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Oct 1 15 11:52 AM
HMS Pinafore wrote:Historically none of the countries in the Balkans wanted to join into WW1 unless they were certain that they would a) win, and b) gain lots of territory off their opponents.They were however all fairly open to offers by major powers on both sides who either wanted them to openly join in the war or remain 'neutral' and allow them to permit military forces and war materials to pass through their territories without too many questions. It was a dangerous balancing act which none of them really wanted, but were more than happy to engage in if it gave them an advantage.Britain and France used Greece to mount attacks against Turkey & Austria. Germany used Bulgaria to transport military forces and war material to Turkey (via occupied northern Serbia).All the Great Powers were at it!!
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Oct 1 15 6:02 PM
HMS Pinafore wrote:One reason why there were so many strikes in the UK during both WW1 & WW2 was beacuse striking was never outlawed. Churchill later observed that "the right to strike is one of the freedoms we are fighting for".
Other countries were not so liberal as far as allowing strikes were concerned during both wars. This might explain why there were more strikes in Britain than elsewhere.
Oct 1 15 6:18 PM
Razor wrote:How were they to do so? By aerial bombardment? By blockade?
Nobody knew in 1914 how much the civilian population could take despite the determined efforts mostly by Germany to find out
Indiscriminate naval bombardment of coastal towns
Zeppelin raids on London and elsewhere
Gotha raids on London and elsewhere
British raids on Germany (which actually killed more Germans than the Germans killed Brits)
London and other British cities again
Many cities in the East
One of the most callous acts by anyone against a civilian population was of course by the Germans - they discovered that a French coal mine ran under the lines and on their side and there was an airshaft . They could have sealed it they could have told the French to stop working the mine or they would render it inoperable. What they actually did is dump 6 tonnes of chlorine down it and killed all the civilian miners . - a new depth had just been plumbed !
Germany again Interesting that you should totally discount the valiant efforts of the Mighty Eighth in piling up the body count.
In the '30s it was fear of aerial bombing that got British rearmament going with top priority going to Fighter Command and AA Command.
The British view was always if you push the envelope and extend the horror of war by say bombardment of civilians or use of chemical or biological warfare all of which Germany did that gives licence to use the same I agree with this though in terms of international law it is not legal, which is why in war you have to win .
WE never used biological agents unlike the Germans (though Churchill did want to drench Germany in anthrax). With respect to gas and bombing we were much better at it than Germany and "achieved more"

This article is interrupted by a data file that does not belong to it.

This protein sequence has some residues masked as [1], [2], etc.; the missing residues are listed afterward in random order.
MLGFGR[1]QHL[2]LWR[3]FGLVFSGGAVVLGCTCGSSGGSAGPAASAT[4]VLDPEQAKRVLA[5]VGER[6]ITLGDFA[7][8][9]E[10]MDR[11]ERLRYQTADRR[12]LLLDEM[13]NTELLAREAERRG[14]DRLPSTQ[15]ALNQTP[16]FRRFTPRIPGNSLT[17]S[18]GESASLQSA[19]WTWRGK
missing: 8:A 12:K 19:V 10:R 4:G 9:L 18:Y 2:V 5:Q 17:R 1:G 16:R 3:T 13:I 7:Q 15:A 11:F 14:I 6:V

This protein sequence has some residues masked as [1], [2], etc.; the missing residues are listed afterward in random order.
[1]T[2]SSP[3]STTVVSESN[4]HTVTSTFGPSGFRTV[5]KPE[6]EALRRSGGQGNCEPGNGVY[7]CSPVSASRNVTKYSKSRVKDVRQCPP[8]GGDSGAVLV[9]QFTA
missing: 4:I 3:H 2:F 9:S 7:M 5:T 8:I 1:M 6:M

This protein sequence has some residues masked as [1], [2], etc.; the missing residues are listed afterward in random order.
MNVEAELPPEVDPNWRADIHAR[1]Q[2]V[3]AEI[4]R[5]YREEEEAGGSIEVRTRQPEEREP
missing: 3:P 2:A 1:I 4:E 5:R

The point I made about the Divisions in Britain in 1914 Womens suffrage, Increasingly powerful socialist lobbies,Industrial unrest, Ireland and the coming war were serious and could have seriously hamstrung our war effort but they did not The effect of the German invasion of Belgium not only forced the Governments hand it united the rest of the country and kept it so for much of the war. Ireland was on the brink of civil war large numbers of unionists and nationalists were drilling to fight each other and HMG and they joined the British army en masse to fight the hun.
Suffragettes put aside their powerful and often violent (they blew up Lloyd Georges house)campaign until Germany was beaten etc etc Most people in Britain did not want the war for all sorts of reasons
Some feared the expense
Some such as Generals Wilson and Smith-Dorrien because they feared the magnitude of the bloodshed and the effect on the world and society they knew
Many simply opposed war as an evil
Some saw it as a bosses war being forced on the working class and nothing to do with them and took the working classes had more in common with each other than their own ruling classes
Some were appalled at being allied with Russia and it repressive and despotic regime
On the other hand some were looking forward to it
Exactly what part of "Germany had universal male suffrage in 1871 and universal female suffrage in 1919, while Britain only had universal male suffrage in 1918 and universal female suffrage in 1928" do you not understand? If anyone was at the "forefront", it was demonstrably Germany and not Britain. And admission of this fact doesn't make Britain uniquely evil nor Germany uniquely good, anyway.
Germany may have had a broader franchise but so what ? The German parliament was relatively unimportant with Kaiser, the General staff (von Moltke)and subsequently Ludendorf were running the country in Britain people were being elected to something which mattered.. In Germany civilian parliamentary government only became important when the war was lost and the Army dumped the job of surrendering on the Civilians. When I say "foremost" I mean amongst the countries struggling towards a more democratic form of goverment and I was simply refuting Ropers point that Britain was not a democracy which it clearly was .
Oct 1 15 7:12 PM
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